Parental leave

Parental leave is one of the basic family friendly rights that often arises in the workplace and that employers need to understand.

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What are the basics of parental leave?

Parental leave is the right for employees with 12 months’ service to take up to 18 weeks of unpaid leave to care for a child before the child’s 18th birthday. This is the minimum right permitted by law but can be enhanced.

By default, leave must be taken in complete weeks and up to four weeks a year may be taken; advance notice of 21 days must be given. If the child is entitled to disability living allowance then the leave doesn't need to be taken in complete weeks.

During parental leave the employment contract continues except for pay and benefits. Employees must not be dismissed or subjected to detriment for taking or requesting parental leave or this can lead to discrimination claims. Employers may choose to enhance parental leave rights or can make certain changes to the default statutory scheme through workplace or collective agreements (eg by paying during leave or extending the right to employees with less than 12 months’ service).

A parental leave policy which explains the process within your company can help ensure obligations are met and rights are upheld. 

What relationship must the employee have with the child?

Only employees with parental responsibility can take parental leave. This means they must be the child’s biological parent (whether or not living with the child), be the child’s adoptive parent, or otherwise have legal parental responsibility for the child including under a surrogacy arrangement (eg be the legal guardian). Strictly speaking, a child’s stepparent is not entitled to parental leave for the child unless they have formally acquired parental responsibility (eg adopted the child). The employer can ask for reasonable evidence of parental responsibility.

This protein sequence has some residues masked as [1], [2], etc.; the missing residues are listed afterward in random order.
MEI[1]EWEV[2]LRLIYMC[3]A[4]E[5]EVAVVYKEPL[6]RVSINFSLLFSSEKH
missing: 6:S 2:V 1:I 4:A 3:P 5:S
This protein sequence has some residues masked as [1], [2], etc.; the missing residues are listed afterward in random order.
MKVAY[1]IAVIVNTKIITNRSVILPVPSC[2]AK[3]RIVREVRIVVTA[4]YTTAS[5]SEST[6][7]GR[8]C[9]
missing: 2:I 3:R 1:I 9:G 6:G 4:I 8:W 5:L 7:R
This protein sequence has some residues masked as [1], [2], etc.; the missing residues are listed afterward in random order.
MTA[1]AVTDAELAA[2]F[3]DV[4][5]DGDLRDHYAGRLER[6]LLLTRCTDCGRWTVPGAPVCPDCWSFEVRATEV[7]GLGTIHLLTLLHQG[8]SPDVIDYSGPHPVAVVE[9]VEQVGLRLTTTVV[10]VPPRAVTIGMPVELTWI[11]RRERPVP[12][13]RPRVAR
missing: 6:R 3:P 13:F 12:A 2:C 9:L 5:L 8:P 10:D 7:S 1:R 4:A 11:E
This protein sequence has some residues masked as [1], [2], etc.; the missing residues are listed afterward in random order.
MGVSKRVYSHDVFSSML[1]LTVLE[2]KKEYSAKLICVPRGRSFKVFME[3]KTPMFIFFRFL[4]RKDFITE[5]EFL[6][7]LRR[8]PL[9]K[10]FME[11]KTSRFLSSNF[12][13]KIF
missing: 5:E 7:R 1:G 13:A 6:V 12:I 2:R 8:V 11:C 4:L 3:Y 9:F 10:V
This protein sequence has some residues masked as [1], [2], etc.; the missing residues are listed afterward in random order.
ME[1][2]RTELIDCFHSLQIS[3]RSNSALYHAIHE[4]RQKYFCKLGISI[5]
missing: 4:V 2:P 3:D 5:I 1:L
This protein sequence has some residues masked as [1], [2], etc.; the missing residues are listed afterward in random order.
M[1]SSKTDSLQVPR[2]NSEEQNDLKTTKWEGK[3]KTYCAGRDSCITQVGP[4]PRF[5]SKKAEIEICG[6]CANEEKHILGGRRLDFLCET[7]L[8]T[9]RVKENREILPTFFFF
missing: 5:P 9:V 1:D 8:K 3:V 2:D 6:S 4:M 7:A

Tricky parental leave issues

If the parental leave would unduly disrupt business operations, the employer can postpone the requested leave for up to six months unless it is being taken immediately on birth or adoption or to delay the leave would mean the child is no longer under the age of 18. However, to do this, they must act quickly to consult the employee and notify them of the postponement (including the new leave dates) within seven days of their request. If the postponement is 'unreasonable', the employee can bring a tribunal claim. In assessing this, the tribunal will balance the impact of allowing the leave on the employer against the effect of the refusal on the employee.

Other tricky issues can arise, especially where parental leave is extended or combined with other leave rights, including holiday entitlement. Rights under final salary pension arrangements continue to accrue while parental leave is taken. Care must be taken to adjust performance and bonus targets so employees aren’t unfairly penalised for taking leave, although pro-rating is normally acceptable; bonuses that do not depend on work performed (eg loyalty bonuses and some Christmas bonuses) should not be reduced.

It may not be practicable to have the employee return to the same job. In this case, they must be offered suitable, alternative employment.

If in doubt Ask a lawyer about these tricky areas.

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